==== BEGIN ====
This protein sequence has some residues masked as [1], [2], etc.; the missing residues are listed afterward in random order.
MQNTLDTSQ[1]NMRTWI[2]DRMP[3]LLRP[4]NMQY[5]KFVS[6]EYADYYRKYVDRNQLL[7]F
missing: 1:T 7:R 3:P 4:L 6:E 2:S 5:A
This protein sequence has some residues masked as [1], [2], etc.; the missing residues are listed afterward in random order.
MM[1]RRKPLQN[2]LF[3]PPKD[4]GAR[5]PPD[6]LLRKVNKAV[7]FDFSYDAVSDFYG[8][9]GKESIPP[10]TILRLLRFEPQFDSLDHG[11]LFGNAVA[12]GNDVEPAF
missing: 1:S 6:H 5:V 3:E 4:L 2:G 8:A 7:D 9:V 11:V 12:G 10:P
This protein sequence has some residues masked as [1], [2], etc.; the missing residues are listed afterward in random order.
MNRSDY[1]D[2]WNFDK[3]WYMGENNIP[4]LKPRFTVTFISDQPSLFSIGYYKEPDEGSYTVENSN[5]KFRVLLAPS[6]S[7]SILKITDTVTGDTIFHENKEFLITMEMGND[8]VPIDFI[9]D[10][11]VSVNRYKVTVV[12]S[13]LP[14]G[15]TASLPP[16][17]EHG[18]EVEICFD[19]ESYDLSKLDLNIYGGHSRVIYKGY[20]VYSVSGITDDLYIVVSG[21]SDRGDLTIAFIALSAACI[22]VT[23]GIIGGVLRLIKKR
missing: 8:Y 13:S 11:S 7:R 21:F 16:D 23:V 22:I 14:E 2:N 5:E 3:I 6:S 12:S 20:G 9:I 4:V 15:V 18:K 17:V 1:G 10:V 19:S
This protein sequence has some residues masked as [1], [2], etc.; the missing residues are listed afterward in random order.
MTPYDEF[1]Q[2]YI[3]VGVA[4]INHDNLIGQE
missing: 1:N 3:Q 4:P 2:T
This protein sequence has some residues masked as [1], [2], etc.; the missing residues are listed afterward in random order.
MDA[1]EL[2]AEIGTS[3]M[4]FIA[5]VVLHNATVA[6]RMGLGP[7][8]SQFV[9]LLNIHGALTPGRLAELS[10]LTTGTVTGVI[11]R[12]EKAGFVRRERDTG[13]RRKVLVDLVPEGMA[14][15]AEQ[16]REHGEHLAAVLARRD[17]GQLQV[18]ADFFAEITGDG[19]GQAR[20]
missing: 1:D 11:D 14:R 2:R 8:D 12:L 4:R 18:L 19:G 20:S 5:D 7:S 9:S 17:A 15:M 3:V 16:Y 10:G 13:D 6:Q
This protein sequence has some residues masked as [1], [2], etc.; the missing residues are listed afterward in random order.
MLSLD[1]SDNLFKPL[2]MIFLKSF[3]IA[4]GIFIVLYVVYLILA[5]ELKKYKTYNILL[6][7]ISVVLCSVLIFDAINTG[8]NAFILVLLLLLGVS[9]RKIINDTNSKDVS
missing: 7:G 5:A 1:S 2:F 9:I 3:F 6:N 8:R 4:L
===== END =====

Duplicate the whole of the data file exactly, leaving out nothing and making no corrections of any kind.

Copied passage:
This protein sequence has some residues masked as [1], [2], etc.; the missing residues are listed afterward in random order.
MQNTLDTSQ[1]NMRTWI[2]DRMP[3]LLRP[4]NMQY[5]KFVS[6]EYADYYRKYVDRNQLL[7]F
missing: 1:T 7:R 3:P 4:L 6:E 2:S 5:A
This protein sequence has some residues masked as [1], [2], etc.; the missing residues are listed afterward in random order.
MM[1]RRKPLQN[2]LF[3]PPKD[4]GAR[5]PPD[6]LLRKVNKAV[7]FDFSYDAVSDFYG[8][9]GKESIPP[10]TILRLLRFEPQFDSLDHG[11]LFGNAVA[12]GNDVEPAF
missing: 1:S 6:H 5:V 3:E 4:L 2:G 8:A 7:D 9:V 11:V 12:G 10:P
This protein sequence has some residues masked as [1], [2], etc.; the missing residues are listed afterward in random order.
MNRSDY[1]D[2]WNFDK[3]WYMGENNIP[4]LKPRFTVTFISDQPSLFSIGYYKEPDEGSYTVENSN[5]KFRVLLAPS[6]S[7]SILKITDTVTGDTIFHENKEFLITMEMGND[8]VPIDFI[9]D[10][11]VSVNRYKVTVV[12]S[13]LP[14]G[15]TASLPP[16][17]EHG[18]EVEICFD[19]ESYDLSKLDLNIYGGHSRVIYKGY[20]VYSVSGITDDLYIVVSG[21]SDRGDLTIAFIALSAACI[22]VT[23]GIIGGVLRLIKKR
missing: 8:Y 13:S 11:S 7:R 21:F 16:D 23:V 22:I 14:E 2:N 5:E 3:I 6:S 12:S 20:G 9:I 4:V 15:V 18:K 17:V 1:G 10:V 19:S
This protein sequence has some residues masked as [1], [2], etc.; the missing residues are listed afterward in random order.
MTPYDEF[1]Q[2]YI[3]VGVA[4]INHDNLIGQE
missing: 1:N 3:Q 4:P 2:T
This protein sequence has some residues masked as [1], [2], etc.; the missing residues are listed afterward in random order.
MDA[1]EL[2]AEIGTS[3]M[4]FIA[5]VVLHNATVA[6]RMGLGP[7][8]SQFV[9]LLNIHGALTPGRLAELS[10]LTTGTVTGVI[11]R[12]EKAGFVRRERDTG[13]RRKVLVDLVPEGMA[14][15]AEQ[16]REHGEHLAAVLARRD[17]GQLQV[18]ADFFAEITGDG[19]GQAR[20]
missing: 1:D 11:D 14:R 2:R 8:D 12:L 4:R 18:L 19:G 20:S 5:D 7:S 9:S 17:A 15:M 3:V 16:Y 10:G 13:D 6:Q
This protein sequence has some residues masked as [1], [2], etc.; the missing residues are listed afterward in random order.
MLSLD[1]SDNLFKPL[2]MIFLKSF[3]IA[4]GIFIVLYVVYLILA[5]ELKKYKTYNILL[6][7]ISVVLCSVLIFDAINTG[8]NAFILVLLLLLGVS[9]RKIINDTNSKDVS
missing: 7:G 5:A 1:S 2:F 9:I 3:F 6:N 8:R 4:L